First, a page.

Through her company, Madame Mary Cardwell Dawson made it all possible for African American singers to perform opera by creating a space that was open to them when the world shut them out. She welcomed each and everyone who pursued different styles of music, and she let non-classical musicians, like Count Basie and Lena Horne, to rehearse in her building. At a time where it was very difficult for a Black person to pursue any form of music, here you have a Black woman who built a table that welcomed others to sit with her! It was someone who looked just like them that made the dream possible!
The mission of NNOC is even more significant for musicians of color today. Although more Black voices are heard, there is still racism and prejudice they face in the industry. Madame Dawson and the vision she had for NNOC can inspire other ambitious Black performers to follow the similar path she created!
Talk about the campaign: how do you think singers, choruses, and musical organizations could both contribute and benefit?
The campaign welcomes and encourages everyone to get involved. One of the things we are asking the musical community to do is to be a part of our Opera challenge that my colleague, Candace Burgess, and I created, in which we performed selections outside of the National Negro Opera House to honor Madame Dawson. Our goal for the Opera challenge is to get every artist to perform any selection of their choice, whether it be singing or instrumental; explain the cause of the opera house, and to invite other artists to join the challenge with the hashtags #operahousechallenge, #rebuildthehistory, and #nationalnegrooperahouse. We hope to bring fundraising and awareness through the Opera challenge, and we are also asking everyone to contribute at the website for the National Negro Opera House.
I believe this campaign will benefit artists and musical organizations as this will unify each musical community to help preserve the opera company. I feel this will keep Madame Dawson’s legacy alive by saving the opera house, and it will bring every voice together, making us more united and powerful as artists. Madame Dawson was truly the epitome of grace, entrepreneurship and making dreams a reality for herself and others.
Some in the choral world may initially find it difficult to think beyond the boundaries of the specific mission and identity of their organization as it stands, and, as such, find it a stretch to think of why they should care about anything to do with opera, much less a near condemned building and its history beyond the novelty of little-known facts of Black history in music. I posit, however, that the capitalist framework of our society in which music-making has been commodified at best as an esoteric artform or livelihood for a precious few with the resources of time, energy, and money to enjoy has vastly limited our scope for opportunities that exist for outreach and connection — within and beyond the music world itself. By supporting this cause, choruses are also making themselves more visible to the networks of their chorus members — not to mention, having yet another reason to sing and possibly add new music to their repertoire.(Is there really anybody out there who doesn’t kind of long for the chance to sing Toreador at the top of their lungs? With good technique, of course…)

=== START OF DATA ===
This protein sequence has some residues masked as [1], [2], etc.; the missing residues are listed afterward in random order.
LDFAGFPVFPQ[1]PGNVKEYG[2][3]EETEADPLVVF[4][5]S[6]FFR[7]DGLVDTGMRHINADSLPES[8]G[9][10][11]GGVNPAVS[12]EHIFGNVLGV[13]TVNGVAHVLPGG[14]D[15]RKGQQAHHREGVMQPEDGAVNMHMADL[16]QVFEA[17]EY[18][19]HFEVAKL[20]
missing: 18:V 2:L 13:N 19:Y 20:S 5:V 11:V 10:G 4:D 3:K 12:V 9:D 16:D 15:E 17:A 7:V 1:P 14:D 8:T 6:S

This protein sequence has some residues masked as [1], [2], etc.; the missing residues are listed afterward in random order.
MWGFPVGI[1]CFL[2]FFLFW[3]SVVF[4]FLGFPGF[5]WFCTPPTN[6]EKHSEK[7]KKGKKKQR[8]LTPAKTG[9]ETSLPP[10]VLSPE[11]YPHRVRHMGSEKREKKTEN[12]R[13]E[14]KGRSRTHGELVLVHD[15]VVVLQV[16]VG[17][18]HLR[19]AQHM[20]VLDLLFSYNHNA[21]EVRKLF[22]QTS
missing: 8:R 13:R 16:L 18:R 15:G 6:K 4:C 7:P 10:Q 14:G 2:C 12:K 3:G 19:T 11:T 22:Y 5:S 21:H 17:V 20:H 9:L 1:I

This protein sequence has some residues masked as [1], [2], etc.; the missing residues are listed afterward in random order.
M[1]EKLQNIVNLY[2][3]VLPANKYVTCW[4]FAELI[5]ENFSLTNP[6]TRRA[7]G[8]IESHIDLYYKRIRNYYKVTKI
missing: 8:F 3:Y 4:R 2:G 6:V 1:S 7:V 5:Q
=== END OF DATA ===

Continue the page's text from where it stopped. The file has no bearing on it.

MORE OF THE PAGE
Three million dollars is a tall order, and it’s the lowest projected amount needed. But there’s roughly 330 million adults in the United States population — which would mean we’d only need roughly one cent donated per person. Will every single adult donate, no… but more money has been spent on less philanthropic endeavors. Why should this one be held any less worthy as a possibility worth our collective investment?
I consider myself a feminist, but admittedly I tend to recoil at the expression "Black girl magic." The accomplishments we do celebrate of Black women are hardly magic — they are hard work, dedication, skill, and brilliance. But when Chantal told me about Madame Dawson and that elephant — I hung my hat on that hangup. That’s all those things and magic. I love the idea not only of making the impossible happen if for no other reason than someone told you it couldn’t. (I can only imagine how people responded when this woman said, "we need an elephant for this opera.")
But also consider this novel symbolism of "the elephant in the room." Taking up space as a statement that excellence and magic is in each and every one of us to achieve phenomenal feats — and doing so in such a way that it actually makes space for other people to join and belong. So let’s talk about that elephant. This woman, this cause, this magic. And maybe we actually can make this and other impossible things happen with and for one another.
Shana Oshiro, is an alumna of Morgan State University with a BFA in Vocal Performance and a former Miss Maryland. She has appeared with Opera Philadelphia in productions of Porgy and Bess and Margaret Garner and made several appearances with the Baltimore Symphony Orchestra as a featured ensemble member, as well as multiple local orchestras and chorales in the DC Metropolitan area. Shana is also a board-certified music therapist with a Masters in Music Therapy from Shenandoah Conservatory. She has continued her performance career combining her interest in community music therapy to address racism in the United States with her barbershop quartet, HALO, and their collective community music therapy initiative with their program Race and #RealTalk — a program in which people are guided through the listening and singing experience of Barbershop music to help engage with one another in difficult conversations about our country’s complex issues with race relations.